The statistics I quoted are "estimated per-act risk statistics for acquisition of HIV by various exposure routes" published in a CDC document. These statistics were generated by combining a variety of published reports and did not control for many different potential variables that occur in different populations and among individuals. In other words, these statistics are primarily useful in determining relative risk, but not specific risk or actual risk for any individual. The reason for this is that any specific sexual coupling has a wide variety of variables to take into consideration when attempting to quantify specific HIV-transmission risk. These would include both viral factors, such as viral strain and viral load, as well as host factors, such as immune integrity, concurrent illnesses, circumcised/uncircumcised, genetic susceptibility, etc. Add to this nonspecific factors/extenuating circumstances, such as roughness of the encounter possibly causing trauma to mucous membranes, menstruation, etc., and perhaps you will begin to see the difficulty in providing transmission-risk statistics for any specific coupling. Also I should point out we cannot conduct prospective controlled epidemiological studies to try to account for theses variables, as that would be unethical. There are some published reports that address risk associated with specific sexual practices that control for some variables, but these studies usually have relatively small sample sizes and again are not applicable to everyone's specific situation. Another reference that I quote frequently is http://hivinsite.ucsf.edu/InSite?page=kb-07-02-02 (SAFER SEX METHODS). If you review the specific epidemiologic studies in this well referenced report, you'll get a better understanding of the complexity involved in these issues.

So why do I quote the statistics that I do? Good question! The main reason is that I am constantly barraged by anxious wrecks desperately trying to quantify their risk. I use the CDC statistics, because CDC is a very conservative organization and the numbers they generated are an amalgamation of many studies. They also standardized the relative risk to a common denominator ("10,000 exposures to an infected source"), which allows us to discuss relative risk. For instance, unprotected receptive anal sex is approximately 10 times more risky than unprotected insertive penile-vaginal sex, which in turn is approximately 10 times more risky than unprotected insertive oral sex.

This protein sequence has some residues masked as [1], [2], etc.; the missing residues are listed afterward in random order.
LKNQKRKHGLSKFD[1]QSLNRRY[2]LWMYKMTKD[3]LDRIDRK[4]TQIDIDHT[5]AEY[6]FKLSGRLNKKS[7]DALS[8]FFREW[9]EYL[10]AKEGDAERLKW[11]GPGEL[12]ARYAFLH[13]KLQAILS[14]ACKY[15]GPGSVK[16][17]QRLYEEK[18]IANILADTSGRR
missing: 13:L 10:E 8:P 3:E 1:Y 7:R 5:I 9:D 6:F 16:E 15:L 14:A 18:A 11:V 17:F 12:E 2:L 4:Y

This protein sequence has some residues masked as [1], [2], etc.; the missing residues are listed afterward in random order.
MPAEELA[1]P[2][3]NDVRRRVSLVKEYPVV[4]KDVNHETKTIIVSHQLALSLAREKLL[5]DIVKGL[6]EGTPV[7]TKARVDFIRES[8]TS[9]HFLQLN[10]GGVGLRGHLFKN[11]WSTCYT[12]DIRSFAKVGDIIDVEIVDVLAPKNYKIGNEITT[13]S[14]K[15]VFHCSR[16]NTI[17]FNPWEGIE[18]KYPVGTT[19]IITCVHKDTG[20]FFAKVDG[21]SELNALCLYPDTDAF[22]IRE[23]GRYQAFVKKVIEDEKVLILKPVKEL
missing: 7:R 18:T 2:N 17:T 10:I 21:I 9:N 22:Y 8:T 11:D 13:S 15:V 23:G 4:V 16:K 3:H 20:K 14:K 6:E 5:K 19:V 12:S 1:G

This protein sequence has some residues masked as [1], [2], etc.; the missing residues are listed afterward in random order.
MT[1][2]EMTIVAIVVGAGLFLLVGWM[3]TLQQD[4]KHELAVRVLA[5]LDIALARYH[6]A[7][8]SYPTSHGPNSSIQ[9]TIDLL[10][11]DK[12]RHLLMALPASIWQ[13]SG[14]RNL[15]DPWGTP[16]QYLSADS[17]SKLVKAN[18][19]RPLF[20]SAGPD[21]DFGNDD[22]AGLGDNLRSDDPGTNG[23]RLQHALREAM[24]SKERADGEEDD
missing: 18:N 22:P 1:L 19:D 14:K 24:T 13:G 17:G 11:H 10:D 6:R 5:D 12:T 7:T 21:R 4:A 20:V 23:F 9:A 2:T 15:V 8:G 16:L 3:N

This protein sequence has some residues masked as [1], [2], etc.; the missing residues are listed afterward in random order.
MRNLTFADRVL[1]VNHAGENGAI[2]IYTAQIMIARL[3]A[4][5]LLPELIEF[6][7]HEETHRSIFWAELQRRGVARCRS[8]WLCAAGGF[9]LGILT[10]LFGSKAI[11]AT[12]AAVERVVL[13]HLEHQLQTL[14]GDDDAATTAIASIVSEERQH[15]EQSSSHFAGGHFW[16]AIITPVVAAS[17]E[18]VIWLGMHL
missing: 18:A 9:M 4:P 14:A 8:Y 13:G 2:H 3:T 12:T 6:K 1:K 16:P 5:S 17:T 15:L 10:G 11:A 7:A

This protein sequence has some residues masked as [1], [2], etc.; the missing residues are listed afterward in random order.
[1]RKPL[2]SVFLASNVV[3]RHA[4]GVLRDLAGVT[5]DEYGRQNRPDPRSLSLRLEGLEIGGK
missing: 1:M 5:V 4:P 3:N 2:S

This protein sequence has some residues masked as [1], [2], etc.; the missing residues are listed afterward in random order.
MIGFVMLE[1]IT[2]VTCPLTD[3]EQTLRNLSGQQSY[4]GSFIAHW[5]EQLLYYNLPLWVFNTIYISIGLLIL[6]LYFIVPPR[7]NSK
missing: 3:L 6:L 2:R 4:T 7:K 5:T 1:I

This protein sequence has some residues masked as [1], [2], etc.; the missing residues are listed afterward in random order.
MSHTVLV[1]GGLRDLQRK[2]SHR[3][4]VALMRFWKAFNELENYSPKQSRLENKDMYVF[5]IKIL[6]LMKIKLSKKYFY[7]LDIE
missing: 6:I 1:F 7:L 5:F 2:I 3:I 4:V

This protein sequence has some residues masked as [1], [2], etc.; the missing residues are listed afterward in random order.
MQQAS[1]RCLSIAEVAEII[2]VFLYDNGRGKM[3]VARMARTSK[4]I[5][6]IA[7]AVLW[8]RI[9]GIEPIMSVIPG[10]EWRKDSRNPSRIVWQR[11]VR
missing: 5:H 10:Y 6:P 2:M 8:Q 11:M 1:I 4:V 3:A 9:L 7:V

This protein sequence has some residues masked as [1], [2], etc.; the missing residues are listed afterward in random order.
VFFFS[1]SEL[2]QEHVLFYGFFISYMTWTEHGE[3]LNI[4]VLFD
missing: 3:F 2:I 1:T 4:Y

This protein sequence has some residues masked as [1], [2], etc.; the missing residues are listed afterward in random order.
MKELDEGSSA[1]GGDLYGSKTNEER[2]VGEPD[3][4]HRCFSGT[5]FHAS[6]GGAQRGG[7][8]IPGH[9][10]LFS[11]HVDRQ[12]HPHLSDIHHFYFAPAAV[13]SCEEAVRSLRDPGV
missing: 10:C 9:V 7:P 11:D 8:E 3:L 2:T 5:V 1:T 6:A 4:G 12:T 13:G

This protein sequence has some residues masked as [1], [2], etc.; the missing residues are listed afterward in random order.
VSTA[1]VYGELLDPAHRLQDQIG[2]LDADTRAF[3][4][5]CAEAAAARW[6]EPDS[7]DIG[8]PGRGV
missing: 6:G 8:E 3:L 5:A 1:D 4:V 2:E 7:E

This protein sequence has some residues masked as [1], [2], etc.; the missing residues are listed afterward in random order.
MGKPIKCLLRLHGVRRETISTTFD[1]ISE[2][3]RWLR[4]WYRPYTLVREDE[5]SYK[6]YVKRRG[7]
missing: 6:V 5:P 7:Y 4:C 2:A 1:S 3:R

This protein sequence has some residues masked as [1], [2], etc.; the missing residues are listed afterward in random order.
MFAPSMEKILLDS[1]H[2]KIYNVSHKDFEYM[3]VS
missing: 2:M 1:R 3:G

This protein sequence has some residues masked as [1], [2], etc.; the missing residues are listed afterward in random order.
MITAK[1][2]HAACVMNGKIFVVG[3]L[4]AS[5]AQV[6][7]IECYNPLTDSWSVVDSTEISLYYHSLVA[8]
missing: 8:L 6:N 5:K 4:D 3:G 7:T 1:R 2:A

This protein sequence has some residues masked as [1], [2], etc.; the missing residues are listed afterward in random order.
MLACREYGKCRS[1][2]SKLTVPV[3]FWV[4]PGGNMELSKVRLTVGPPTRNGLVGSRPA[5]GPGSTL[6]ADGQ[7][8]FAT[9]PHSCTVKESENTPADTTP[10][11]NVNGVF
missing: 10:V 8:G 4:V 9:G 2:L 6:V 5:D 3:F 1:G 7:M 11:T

I hope that this will help clarify the limitations of these estimated HIV-transmission risk statistics.

The bottom line is really much more concrete and easy to comprehend. If someone has placed himself or herself at risk for HIV, he or she should be HIV tested. Period. End of story.

I can just about hear all the paranoid panicky worried wells beginning to type away furiously, providing me with a blow-by-blow of their latest blow-by-blow and begging for me to quantify their specific risk. But unfortunately, unless the other person they were having sex with was me, I will not have enough specific detail to give them an accurate response. Hell, even if it were me, I still might not be able to give a completely accurate risk quantification!

Dr. Bob



Previous
How to deal with waiting for the results?
Next
HELP--At least some words of Wisdom

  
  • Email Email
  • Glossary Glossary

 Get Email Notifications When This Forum Updates or Subscribe With RSS


 
Advertisement



Q&A TERMS OF USE

This forum is designed for educational purposes only, and experts are not rendering medical, mental health, legal or other professional advice or services. If you have or suspect you may have a medical, mental health, legal or other problem that requires advice, consult your own caregiver, attorney or other qualified professional.

Experts appearing on this page are independent and are solely responsible for editing and fact-checking their material. Neither TheBody.com nor any advertiser is the publisher or speaker of posted visitors' questions or the experts' material.

Review our complete terms of use and copyright notice.

Powered by ExpertViewpoint

Advertisement